Once you have made a commitment-and it's very important that BOTH parents commit to this-there are some very vital steps you need to take. First, get legal. If your child is already in school and you suddenly pull him out, the school can charge you with truancy. There are serious legal consequences to that charge-including jail time. There are three options for home schooling legally in South Carolina.
- Through the school district (Option 1). This requires you to have your curriculum approved by the district, to take year-end standardized testing, and to have a portfolio of all your child's work.
- Through SCAIHS. (Option 2) This is an organization run that is privately run for homeschoolers state-wide. They require a great deal of accountability and in return they provide a great deal of help.
- Through an Option Three Accountability Association. (Option 3) AA's are privately run for homeschoolers, and have different requirements for membership, however, they all comply with the SC law.
Make sure you check all the requirements and fees before signing up with any one of them. Either way you go, there are certain basic common requirements set by the state:
- The parent or legal guardian must be the primary instructor (you can still use tutors, co-op classes, and other helps, but the bulk of the instruction must be under the guidance of the parent or legal guardian).
- The parent or legal guardian must have a minimum of a GED.
- There must be 180 days of instruction each year. If you are pulling your child during the school year, the days she has already been in school count towards those 180 days. You can do 180 days any way you want: four-day weeks; school six weeks, take off one; teach Aug-Nov, and take off Dec; school year round; whatever works into your schedule as long as you do at least 180 days between July 1 and June 30.
- You must teach the core curriculum, which includes math, history, science, reading (in 1st-6th grade) or literature (for grades 7-12) and writing (grades 1-6) or composition (grades 7-12).t is your decision when you will teach each subject. You are not required to teach every subject every day, but you do need to cover them. For instance, you might teach one semester of history and another semester of science. You might do reading three days a week. Where possible, you can combine material at different grade levels. This works particularly well in subjects like history and science.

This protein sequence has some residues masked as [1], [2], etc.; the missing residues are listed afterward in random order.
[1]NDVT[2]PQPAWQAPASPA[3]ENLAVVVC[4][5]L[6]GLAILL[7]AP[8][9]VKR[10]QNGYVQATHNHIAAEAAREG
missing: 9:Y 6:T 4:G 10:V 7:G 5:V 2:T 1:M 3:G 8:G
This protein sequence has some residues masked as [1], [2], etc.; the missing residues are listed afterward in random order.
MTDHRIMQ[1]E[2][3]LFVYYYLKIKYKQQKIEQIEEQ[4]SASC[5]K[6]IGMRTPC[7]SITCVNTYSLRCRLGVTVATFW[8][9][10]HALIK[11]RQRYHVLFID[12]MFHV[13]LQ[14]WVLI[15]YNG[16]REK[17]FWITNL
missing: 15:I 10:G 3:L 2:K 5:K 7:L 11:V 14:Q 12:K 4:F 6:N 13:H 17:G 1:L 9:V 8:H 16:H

- You must keep a portfolio of your child's work. This would include sample copies of work from each of his subjects, projects, special papers, descriptions of field trips, sporting events he participated in, community service projects, debate ,TeenPact, etc.
- You must keep some kind of "plan book" of what you are teaching. This can be a notebook, journal, or spiral notebook that tells what you did on each day of school in each of the required subjects. You can make your own or buy one ready made at a school supply store. It can be as simple or as complex and detailed as you want, as long as you are keeping a record of what you are teaching. It's also a good way to document how many days you are teaching.
- You must keep records of grades, otherwise known as a "progress report," that would correspond to a report card of some type. Again, this can be as simple or as detailed as you care to make it, especially depending on the grade level. In first through third grade, grades can be Excellent, Satisfactory and Unsatisfactory. By the time your student is in high school, you need to be familiar with the Uniform Grading Scale, especially if you are doing your own transcript.
While you're at it, joining HSLDA (Home School Legal Defense Association) is another good idea (although it is not required). HSLDA is a national organization that will defend its members in court whenever there is a homeschool-related problem that comes up. It's protection that we all hope we don't need, but we're glad for if the time comes.